gbond asks:

I am a first grade teacher.  I have a parent asking me to challenge their child even more in reading, which I am happy to do, but I need more ideas.

To challenge my higher reading group (to go along with their more challenging reading selections) I give vocabulary words, open questions to answer within sentences, dictionary work, supplemental reading on what we are studying, etc...  I have 5 reading groups and about 15 minutes per group (low to high).  

She also asked me to do this within the school time and not to send this during her homework extension time.

Any other ideas would be greatly appreciated!  :)   THANKS!
In Topics: School and Academics, Helping my child with reading
> 60 days ago



Jan 19, 2012
Subscribe to Expert

What the Expert Says:

First of all,I applaud you in teaching first grade.  I've taught a lot of grade on the elementary level, and first grade is by far the rarest grade to teach.

Now on to your situation.  Parents, especially one who want more than sometimes you can give, is a tough one.  It sounds like you are a hard working, conscientious teacher.  Having five reading groups to meet the students needs is above and beyond.  Most teachers only have three groups if we are lucky.

I would ask the parents some questions like:
What would they like to see as challenging activities?  Do they want more research projects, more paper and pencil work?  I would then ask the parent, if you gave their child these challenging activities, does he or she think their son would mind missing out on the center activities you already have set up so children in your class can practice the skills and strategies you are teaching them?  Try to explain that your centers are not only developmental, but also academically appropriate.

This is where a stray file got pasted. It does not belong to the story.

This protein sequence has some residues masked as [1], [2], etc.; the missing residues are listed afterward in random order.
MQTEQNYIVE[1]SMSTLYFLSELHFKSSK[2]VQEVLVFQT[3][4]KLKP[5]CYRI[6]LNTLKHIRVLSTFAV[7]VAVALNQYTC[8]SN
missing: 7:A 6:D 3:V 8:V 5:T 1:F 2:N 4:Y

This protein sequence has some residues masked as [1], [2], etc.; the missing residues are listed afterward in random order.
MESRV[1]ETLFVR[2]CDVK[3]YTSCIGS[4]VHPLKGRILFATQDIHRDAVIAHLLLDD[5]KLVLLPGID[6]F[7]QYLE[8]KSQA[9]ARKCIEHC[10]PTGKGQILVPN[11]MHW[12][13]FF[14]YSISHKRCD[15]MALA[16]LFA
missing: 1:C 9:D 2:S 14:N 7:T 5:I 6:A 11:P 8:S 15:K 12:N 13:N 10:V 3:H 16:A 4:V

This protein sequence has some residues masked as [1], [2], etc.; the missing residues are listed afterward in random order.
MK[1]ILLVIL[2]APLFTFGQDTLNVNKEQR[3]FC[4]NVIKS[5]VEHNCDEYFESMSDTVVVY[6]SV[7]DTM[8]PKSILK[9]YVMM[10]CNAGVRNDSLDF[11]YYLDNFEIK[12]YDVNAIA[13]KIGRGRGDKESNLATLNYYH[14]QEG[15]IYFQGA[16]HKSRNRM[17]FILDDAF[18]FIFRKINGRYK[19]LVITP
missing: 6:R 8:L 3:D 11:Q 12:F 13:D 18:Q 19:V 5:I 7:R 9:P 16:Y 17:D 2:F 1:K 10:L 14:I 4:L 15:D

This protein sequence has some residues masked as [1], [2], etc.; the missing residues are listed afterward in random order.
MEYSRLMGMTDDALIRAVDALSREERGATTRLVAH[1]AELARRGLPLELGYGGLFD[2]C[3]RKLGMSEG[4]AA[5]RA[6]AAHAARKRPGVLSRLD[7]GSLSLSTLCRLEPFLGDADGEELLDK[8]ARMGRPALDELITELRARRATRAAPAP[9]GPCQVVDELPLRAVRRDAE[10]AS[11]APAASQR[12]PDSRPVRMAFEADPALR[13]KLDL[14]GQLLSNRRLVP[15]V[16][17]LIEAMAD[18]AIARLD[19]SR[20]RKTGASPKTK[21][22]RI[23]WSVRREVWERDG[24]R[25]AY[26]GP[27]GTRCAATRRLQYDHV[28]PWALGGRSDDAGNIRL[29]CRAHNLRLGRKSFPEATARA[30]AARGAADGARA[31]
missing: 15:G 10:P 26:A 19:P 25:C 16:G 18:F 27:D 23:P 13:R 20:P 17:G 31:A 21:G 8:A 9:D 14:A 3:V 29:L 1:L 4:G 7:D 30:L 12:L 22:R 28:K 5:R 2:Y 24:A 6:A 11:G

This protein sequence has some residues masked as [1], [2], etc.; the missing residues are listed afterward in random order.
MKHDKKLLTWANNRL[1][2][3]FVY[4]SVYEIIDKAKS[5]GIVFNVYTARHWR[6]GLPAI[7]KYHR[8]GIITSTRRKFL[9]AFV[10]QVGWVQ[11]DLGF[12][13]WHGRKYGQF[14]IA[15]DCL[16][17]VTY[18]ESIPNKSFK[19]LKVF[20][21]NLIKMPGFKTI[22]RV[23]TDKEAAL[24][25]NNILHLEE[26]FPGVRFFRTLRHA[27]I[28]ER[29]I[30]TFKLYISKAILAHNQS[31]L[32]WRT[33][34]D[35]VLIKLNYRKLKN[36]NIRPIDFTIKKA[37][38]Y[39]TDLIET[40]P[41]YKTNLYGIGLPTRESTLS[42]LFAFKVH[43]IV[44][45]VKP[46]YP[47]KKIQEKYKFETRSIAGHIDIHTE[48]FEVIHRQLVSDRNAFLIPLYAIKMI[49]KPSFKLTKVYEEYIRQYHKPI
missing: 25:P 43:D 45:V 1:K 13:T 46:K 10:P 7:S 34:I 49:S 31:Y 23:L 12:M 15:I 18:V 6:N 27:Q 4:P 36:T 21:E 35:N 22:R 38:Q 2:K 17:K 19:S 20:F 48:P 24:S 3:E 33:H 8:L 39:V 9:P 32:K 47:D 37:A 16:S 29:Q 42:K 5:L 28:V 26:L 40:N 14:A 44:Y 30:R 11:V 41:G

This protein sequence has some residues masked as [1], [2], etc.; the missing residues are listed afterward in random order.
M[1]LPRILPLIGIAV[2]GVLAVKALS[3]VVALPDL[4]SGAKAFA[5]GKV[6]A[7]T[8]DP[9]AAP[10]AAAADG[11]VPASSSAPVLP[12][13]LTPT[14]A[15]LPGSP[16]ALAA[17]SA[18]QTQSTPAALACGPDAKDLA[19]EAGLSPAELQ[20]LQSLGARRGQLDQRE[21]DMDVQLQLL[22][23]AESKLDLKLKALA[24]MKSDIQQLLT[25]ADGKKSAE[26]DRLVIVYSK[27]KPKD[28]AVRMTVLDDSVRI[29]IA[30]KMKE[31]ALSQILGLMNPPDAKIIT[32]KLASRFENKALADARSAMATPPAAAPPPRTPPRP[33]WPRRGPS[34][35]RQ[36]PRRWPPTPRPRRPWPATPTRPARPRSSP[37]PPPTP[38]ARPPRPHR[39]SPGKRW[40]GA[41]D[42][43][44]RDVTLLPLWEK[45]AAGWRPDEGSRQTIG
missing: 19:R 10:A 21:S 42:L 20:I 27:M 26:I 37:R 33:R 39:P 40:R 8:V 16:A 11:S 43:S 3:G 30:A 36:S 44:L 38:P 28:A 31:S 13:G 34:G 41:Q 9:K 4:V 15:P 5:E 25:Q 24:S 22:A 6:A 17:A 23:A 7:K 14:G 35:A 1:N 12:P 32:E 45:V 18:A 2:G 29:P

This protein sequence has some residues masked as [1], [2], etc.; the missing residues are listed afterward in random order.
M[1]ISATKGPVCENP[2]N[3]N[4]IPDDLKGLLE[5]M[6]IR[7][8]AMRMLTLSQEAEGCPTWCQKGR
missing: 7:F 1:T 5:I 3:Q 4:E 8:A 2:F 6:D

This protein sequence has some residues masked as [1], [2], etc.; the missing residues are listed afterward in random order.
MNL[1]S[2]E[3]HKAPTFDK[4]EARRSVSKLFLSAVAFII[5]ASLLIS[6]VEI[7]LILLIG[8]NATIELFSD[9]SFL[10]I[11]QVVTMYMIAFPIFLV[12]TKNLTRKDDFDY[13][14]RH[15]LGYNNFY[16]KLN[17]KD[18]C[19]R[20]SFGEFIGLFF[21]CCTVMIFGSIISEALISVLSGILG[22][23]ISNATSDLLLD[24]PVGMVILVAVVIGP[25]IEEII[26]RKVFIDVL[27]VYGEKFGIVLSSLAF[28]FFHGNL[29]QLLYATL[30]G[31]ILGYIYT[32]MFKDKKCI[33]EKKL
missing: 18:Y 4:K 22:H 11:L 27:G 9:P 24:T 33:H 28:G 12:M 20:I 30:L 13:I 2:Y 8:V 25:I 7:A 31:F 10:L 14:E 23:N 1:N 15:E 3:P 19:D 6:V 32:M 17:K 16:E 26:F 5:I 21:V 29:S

Ok, so if the parent is still pushy here are a few ideas you an try:
Have a book basket just for the child.  Fill it with books that are more challenging text on topics or genres he would find interesting

Encougare him to have more written responses.  He can have a composition book where he can record his thoughts, reflections, and questions.

Have the child do some research on a topic that he has some interest in.  Then he can create a presentation that canbe shared with the class.

If the child likes a certain story, have him write a play based on the plot.

These are just a few ideas.  I would also ask the parent to volunteer in your classroom so she can see exactly what goes on and how you do already challenge her child.  She would also see what you, as a teacher are up against.  Teachers have a lot of things to juggle and no matter how much you want to give all of your students individual attention, it is easier said then done.

Hope that help.

Barb K

Did you find this answer useful?

Additional Answers (1)

searise writes:
Maybe you could have him draw the story in blocks, or write a different ending, or use different characters to draw/rewrite story. Pick his favorite part or character and draw it or constuct a mobile or paperplate figure/drawing. Just some thoughts.
> 60 days ago

Did you find this answer useful?
Answer this question


You are about to choose ${username}'s answer as the best answer.

Cancel | Continue

*You can change the best answer in the future if you think that you received a better answer

How likely are you to recommend to your friends and colleagues?

Not at all likely
Extremely likely